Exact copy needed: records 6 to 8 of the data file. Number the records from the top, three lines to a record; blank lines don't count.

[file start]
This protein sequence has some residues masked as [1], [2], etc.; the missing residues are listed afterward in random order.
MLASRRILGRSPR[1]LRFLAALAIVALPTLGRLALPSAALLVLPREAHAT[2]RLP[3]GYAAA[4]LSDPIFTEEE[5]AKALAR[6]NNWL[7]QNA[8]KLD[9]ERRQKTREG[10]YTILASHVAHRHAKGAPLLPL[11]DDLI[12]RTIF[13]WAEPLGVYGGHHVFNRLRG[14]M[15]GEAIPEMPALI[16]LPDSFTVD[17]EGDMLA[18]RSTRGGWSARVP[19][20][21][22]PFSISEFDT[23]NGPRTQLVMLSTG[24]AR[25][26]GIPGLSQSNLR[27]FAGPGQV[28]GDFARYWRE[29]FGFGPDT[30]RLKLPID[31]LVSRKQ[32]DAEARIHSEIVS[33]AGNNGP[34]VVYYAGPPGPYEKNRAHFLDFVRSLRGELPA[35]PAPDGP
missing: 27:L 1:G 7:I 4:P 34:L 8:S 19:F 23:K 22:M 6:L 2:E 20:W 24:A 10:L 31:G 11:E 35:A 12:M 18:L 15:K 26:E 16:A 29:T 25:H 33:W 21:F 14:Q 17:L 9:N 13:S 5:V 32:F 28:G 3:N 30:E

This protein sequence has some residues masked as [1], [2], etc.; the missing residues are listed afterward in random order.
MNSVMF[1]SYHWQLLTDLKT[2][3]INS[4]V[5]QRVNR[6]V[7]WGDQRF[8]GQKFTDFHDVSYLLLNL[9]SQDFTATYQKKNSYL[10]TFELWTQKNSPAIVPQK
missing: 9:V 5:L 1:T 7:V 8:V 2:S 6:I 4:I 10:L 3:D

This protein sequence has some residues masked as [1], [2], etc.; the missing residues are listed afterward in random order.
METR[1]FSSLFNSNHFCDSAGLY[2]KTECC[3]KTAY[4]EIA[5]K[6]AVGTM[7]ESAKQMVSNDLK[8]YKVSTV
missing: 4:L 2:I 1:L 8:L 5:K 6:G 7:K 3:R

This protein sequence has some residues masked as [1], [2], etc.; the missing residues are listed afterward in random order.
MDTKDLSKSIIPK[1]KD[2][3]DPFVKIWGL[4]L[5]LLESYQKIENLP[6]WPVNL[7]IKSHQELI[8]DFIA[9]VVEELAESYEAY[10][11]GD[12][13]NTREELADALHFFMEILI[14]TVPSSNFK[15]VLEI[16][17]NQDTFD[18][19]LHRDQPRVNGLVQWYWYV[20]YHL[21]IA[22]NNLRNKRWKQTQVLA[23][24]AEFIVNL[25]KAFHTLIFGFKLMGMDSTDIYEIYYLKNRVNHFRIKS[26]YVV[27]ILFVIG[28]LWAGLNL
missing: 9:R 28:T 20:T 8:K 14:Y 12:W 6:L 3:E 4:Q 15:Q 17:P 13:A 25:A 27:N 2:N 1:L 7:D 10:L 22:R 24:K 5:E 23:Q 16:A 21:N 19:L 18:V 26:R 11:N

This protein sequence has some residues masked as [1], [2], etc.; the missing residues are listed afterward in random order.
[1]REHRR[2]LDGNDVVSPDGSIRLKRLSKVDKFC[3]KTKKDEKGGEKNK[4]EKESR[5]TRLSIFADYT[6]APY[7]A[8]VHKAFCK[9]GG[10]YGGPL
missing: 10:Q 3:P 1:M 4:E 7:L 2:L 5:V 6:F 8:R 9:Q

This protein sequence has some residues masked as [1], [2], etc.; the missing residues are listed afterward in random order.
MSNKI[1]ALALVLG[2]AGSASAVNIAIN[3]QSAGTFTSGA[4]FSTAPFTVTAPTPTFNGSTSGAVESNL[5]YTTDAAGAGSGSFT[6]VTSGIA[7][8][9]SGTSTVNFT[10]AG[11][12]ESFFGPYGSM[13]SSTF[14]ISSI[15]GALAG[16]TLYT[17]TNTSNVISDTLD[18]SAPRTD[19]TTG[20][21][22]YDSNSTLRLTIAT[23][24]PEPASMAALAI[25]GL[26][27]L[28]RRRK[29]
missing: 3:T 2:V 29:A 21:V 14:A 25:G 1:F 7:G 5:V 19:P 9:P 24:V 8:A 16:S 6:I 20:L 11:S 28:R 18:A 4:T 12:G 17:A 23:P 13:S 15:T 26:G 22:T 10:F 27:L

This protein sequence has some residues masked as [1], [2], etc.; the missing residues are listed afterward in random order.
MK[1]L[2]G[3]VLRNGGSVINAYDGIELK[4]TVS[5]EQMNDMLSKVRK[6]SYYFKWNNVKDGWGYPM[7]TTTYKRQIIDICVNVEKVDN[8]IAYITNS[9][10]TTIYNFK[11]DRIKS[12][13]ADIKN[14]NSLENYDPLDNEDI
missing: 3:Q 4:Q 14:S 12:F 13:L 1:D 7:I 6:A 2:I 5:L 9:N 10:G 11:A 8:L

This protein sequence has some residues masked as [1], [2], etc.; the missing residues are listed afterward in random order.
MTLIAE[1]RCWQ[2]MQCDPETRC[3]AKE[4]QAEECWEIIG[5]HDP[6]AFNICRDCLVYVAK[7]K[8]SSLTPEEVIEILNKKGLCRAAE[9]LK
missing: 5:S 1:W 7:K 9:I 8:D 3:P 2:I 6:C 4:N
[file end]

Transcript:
This protein sequence has some residues masked as [1], [2], etc.; the missing residues are listed afterward in random order.
MSNKI[1]ALALVLG[2]AGSASAVNIAIN[3]QSAGTFTSGA[4]FSTAPFTVTAPTPTFNGSTSGAVESNL[5]YTTDAAGAGSGSFT[6]VTSGIA[7][8][9]SGTSTVNFT[10]AG[11][12]ESFFGPYGSM[13]SSTF[14]ISSI[15]GALAG[16]TLYT[17]TNTSNVISDTLD[18]SAPRTD[19]TTG[20][21][22]YDSNSTLRLTIAT[23][24]PEPASMAALAI[25]GL[26][27]L[28]RRRK[29]
missing: 3:T 2:V 29:A 21:V 14:A 25:G 1:F 7:G 5:V 19:P 9:P 24:V 8:A 16:S 6:I 20:L 11:S 28:R 18:A 4:T 12:G 17:A 23:P 13:S 15:T 26:G 22:T 10:F 27:L

This protein sequence has some residues masked as [1], [2], etc.; the missing residues are listed afterward in random order.
MK[1]L[2]G[3]VLRNGGSVINAYDGIELK[4]TVS[5]EQMNDMLSKVRK[6]SYYFKWNNVKDGWGYPM[7]TTTYKRQIIDICVNVEKVDN[8]IAYITNS[9][10]TTIYNFK[11]DRIKS[12][13]ADIKN[14]NSLENYDPLDNEDI
missing: 3:Q 4:Q 14:S 12:F 13:L 1:D 7:I 6:A 2:I 5:L 9:N 10:G 11:A 8:L

This protein sequence has some residues masked as [1], [2], etc.; the missing residues are listed afterward in random order.
MTLIAE[1]RCWQ[2]MQCDPETRC[3]AKE[4]QAEECWEIIG[5]HDP[6]AFNICRDCLVYVAK[7]K[8]SSLTPEEVIEILNKKGLCRAAE[9]LK
missing: 5:S 1:W 7:K 9:I 8:D 3:P 2:I 6:C 4:N